The campaign against one of the greatest Americans ever continues. The Richmond-area Boy Scouts have stripped Robert E. Lee's name from their uniforms, title, and logo.
How sad, given that Lee's life, and the maxims by which he lived, are exactly what the growing generation of boys in this country needs.
Everyone knows why the Scouts dropped the name, but the reason is unimportant. The important thing is the example of manhood of which the Scouts are deprived.
Many have used superlatives to describe Lee. Lee was "the most perfect man I have ever met … made of different and finer metal than other men," one admirer said. "He is an epistle," said another, "written of God."
Lee lived by the code of honor and chivalry. He embodied dignity, manly bearing, and valor. A pious Christian, his principal object was doing God's will.
Lee's code can be found in a small volume called The Maxims of Robert E. Lee for Young Gentlemen, published by Virginia Gentlemen Books and the source of the quote used here.
A humble man, Lee once said, "I know of nothing good I could tell you of myself." Indeed, he would likely say the Scouts should have taken a different man's name.
As president of Washington College, he shaped the lives of many young men. "You cannot be a true man," he told his students, "unless you learn to obey."
"Study hard," he told them, "be always a gentleman, live cleanly and remember God." And he once told Stonewall Jackson's minister, "I dread the thought of any student going away from the college without becoming a sincere Christian."
"Do your duty," he wrote to son Custis. "That is all the pleasure, all the comfort, all the glory we can enjoy in this world."
"We must all try to be good Christians," he said to a 5-year-old boy, "that is the most important thing."
The stories that demonstrate Lee's character are legion and cannot be repeated here.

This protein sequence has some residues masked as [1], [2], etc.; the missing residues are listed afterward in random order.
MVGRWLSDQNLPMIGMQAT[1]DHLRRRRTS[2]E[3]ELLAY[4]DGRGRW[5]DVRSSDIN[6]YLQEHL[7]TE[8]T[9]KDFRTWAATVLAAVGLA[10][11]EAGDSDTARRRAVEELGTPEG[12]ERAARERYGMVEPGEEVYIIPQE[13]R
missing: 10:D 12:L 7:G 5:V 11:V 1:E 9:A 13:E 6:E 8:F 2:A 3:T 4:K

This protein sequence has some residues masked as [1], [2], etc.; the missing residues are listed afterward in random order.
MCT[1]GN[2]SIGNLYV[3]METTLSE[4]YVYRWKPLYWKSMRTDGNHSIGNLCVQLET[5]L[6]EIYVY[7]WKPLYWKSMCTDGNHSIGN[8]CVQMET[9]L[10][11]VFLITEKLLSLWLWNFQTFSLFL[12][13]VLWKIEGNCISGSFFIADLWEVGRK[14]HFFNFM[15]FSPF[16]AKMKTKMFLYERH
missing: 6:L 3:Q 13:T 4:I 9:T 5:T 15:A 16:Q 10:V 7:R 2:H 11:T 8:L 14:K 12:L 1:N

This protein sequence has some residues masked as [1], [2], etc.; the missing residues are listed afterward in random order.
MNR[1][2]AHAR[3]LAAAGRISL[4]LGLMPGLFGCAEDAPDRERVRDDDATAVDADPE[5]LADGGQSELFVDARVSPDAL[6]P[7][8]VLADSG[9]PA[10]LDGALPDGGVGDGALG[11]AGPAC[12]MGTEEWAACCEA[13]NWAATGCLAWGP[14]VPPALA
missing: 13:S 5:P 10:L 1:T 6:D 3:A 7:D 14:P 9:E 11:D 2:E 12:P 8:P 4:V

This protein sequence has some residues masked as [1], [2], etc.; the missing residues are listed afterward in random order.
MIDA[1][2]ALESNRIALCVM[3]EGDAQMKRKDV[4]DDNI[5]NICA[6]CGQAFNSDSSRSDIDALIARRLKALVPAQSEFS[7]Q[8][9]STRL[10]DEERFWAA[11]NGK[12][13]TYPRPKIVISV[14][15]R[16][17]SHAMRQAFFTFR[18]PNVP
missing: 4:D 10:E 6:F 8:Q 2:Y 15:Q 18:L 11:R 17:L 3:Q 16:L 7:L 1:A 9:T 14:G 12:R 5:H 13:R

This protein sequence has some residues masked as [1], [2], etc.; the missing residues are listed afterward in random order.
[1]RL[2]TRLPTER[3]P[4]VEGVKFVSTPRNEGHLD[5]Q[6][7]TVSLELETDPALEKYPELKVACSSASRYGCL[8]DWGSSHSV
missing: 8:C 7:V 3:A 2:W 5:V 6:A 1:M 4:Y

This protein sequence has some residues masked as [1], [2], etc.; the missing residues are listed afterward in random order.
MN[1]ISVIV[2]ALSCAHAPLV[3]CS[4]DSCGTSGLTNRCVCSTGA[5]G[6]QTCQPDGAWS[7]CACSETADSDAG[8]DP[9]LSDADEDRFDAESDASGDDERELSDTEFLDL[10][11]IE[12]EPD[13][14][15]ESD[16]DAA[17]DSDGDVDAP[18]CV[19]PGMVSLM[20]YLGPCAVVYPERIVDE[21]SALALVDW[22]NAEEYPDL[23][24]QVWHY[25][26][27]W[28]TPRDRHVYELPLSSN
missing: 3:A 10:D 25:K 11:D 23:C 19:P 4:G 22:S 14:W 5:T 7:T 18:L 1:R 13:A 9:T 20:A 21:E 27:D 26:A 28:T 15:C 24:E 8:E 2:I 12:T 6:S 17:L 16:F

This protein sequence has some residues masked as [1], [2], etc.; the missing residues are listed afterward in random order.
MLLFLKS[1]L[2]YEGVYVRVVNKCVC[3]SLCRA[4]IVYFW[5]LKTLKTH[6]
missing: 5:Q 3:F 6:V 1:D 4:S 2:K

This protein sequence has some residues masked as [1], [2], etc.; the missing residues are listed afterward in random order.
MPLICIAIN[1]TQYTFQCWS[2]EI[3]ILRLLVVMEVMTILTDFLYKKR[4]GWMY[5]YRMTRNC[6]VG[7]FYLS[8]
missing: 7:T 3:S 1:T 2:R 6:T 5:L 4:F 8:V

Whom Would They Revere?
Boy Scouts should be clamoring to adopt Lee's name.
But no. They erased it.
And to be replaced by whom? Arthur Ashe, a tennis player? There's a statue of him in Richmond. How about Abe Lincoln, the American man-god, whom we are supposed to worship with sacrilegious veneration, and whose effigy recently arose amid the streets of Richmond?
Perhaps the Scouts can learn to emulate him.
Perhaps they will learn to regale their friends with jokes so filthy the women and children must leave the room, or to laugh at the misfortune of others, as Lincoln laughed when Gen. Sherman told him about burning Georgia. Perhaps they will learn to lie and exhibit false piety.
What A Boy Scout Should Be
Modern Scouts likely never learned much about Lee, but removing his name certainly won't help matters. Lee's example is sorely, desperately needed in a society that produces video games in which men maim women, and music videos in which singers gleefully advocate rape and murder.
What kind of boy was Lee?
"He was a most exemplary student," a teacher said. "He was never behind-time in his studies; never failed a single recitation; was perfectly observant of the rules and regulations of the institution; was gentle, manly, unobtrusive, and respectful in all his deportment to this teachers and his fellow students."
Sounds like what a Boy Scout should be.
May 17, 2003
Syndicated columnist R. Cort Kirkwood [send him mail] is managing editor of the Daily News-Record in Harrisonburg, Va.